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(Un)Fair Play

How Threat Actors Commit Fraud In Online Gaming

In this blog, we turn our focus to trust and safety in online gaming, helping companies learn about the ways that threat actors abuse platforms and players alike. As part of this endeavor, ActiveFence has investigated how threat actors perpetrate fraud in online gaming, showing how they target, evaluate, and access players’ accounts in order to sell their digital assets. For our comprehensive analysis – download the complete report below.

Online Gaming Fraud

The global number of online gamers has grown consistently over the past decade, jumping sharply in the wake of the COVID-19 pandemic. In fact, a recent survey by Statista found that between October 2020 and January 2021, 80 percent of UK children aged 12 to 15 had played online games. But while the player base has grown, so have the risks in the online gaming arena.

Moreover, as more games offer in-game or in-app purchases, allowing users to convert legal tender into in-game currencies and accumulate funds, these gaming accounts are becoming more attractive targets for fraud and theft.

The victims of gaming fraud include gamers from all age groups, though children are particularly vulnerable. Furthermore, the impact of such exploitative and deceptive activities can have tragic results. For example, in India, a 13-year-old boy committed suicide after losing 40,000 Rupees ($538) of his parent’s money to fraudsters.

Companies seeking to protect both their platforms and users from falling prey to threat actors committing theft and fraud must be proactive. However, in order to do so, a comprehensive understanding of the threat is required.


Social engineering is manipulating people to convince them to reveal confidential information, such as passwords or bank information, or to grant access to their computers to install malicious software secretly

The Threat

When a thief steals a car, they typically can either sell the stolen vehicle as a whole or strip it for parts to be sold separately. Cybercriminals operating in online gaming take a similar approach: first, they will look to compromise valuable accounts before either selling the accounts as a whole or stripping them of valuable assets to be sold separately. Stolen digital items listed for resale include, among other things, gift cards with a financial value and in-game items such as customized weapons and character skins.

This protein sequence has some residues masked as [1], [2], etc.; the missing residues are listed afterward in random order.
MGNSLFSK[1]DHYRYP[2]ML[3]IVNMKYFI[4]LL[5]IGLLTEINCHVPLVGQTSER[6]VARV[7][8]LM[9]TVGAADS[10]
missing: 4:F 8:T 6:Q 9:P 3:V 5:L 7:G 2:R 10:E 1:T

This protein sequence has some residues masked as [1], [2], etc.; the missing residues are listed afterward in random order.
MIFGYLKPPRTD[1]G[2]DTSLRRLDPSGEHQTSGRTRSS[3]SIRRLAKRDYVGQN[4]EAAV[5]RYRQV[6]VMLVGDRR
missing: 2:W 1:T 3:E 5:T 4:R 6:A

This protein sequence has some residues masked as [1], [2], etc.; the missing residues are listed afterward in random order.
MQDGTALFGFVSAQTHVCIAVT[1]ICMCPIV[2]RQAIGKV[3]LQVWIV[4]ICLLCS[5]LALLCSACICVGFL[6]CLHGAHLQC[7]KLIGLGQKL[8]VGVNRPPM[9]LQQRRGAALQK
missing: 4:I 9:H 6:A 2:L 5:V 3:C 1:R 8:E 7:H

However, before a threat actor can even think about selling a stolen account or its in-game items, they must first acquire the account. There are a variety of techniques available to threat actors to assist them in this endeavor, from malware and phishing campaigns to social engineering within specific gaming platforms. Others may engage in credential stuffing attacks—an automated process of inserting user and password list combinations using automated tools or bots against a target website in an attempt to gain access to existing valid accounts.

Facilitating Fraud

Fraud actors will often deploy malware designed to target the computers of online gamers and steal their credentials and digital information in order to compromise their accounts. Credential stealers primarily include three types of malware: (1) Programs that wait for a user to log in to steal their credentials; (2) Programs that dump information stored in Windows, such as password hashes, to be used directly or cracked offline; (3) Programs that log keystrokes.

There are also a number of forums and marketplaces dedicated to the facilitation of gaming fraud available on both the surface and dark web. In particular, cracking forums are those that specialize in account takeover and sharing account cracking techniques.

Reaching The Market & Evaluating Stolen Accounts

In order to make a financial profit from these activities, threat actors must sell the information that they have acquired. To do so, threat actors utilize instant messaging platforms and servers as a straightforward means of communication. While fraud actors may opt to exploit pre-existing instant messaging servers, others will create and administer their own, where engaged members can discuss the purchase and sale of accounts, items, and in-game currency.

When it comes to appraising the value of an account being sold, a variety of factors are at play. Notably, games, in-game currency, and skins all contribute to the valuation of a stolen account—the more of each they have, the more valuable the account is. Additionally, the platform on which the account is on or the game it is tied to can also impact the price.

The Bigger Picture

The surging popularity and profitability of online gaming have presented significant financial opportunities for fraud actors looking to prey on gamers. Seeking to maintain the integrity of their platform, and the safety of users, gaming platforms must be able to quickly identify and stop the fraudulent acquisition and use of accounts.

By consulting our full report—available for download below—trust and safety teams in online gaming will receive detailed insights into how bad actors buy and sell malware and malware logs to entrap users on their platforms, compromise their accounts, and sell their digital assets.

For more details and examples, receive the complete whitepaper via email.

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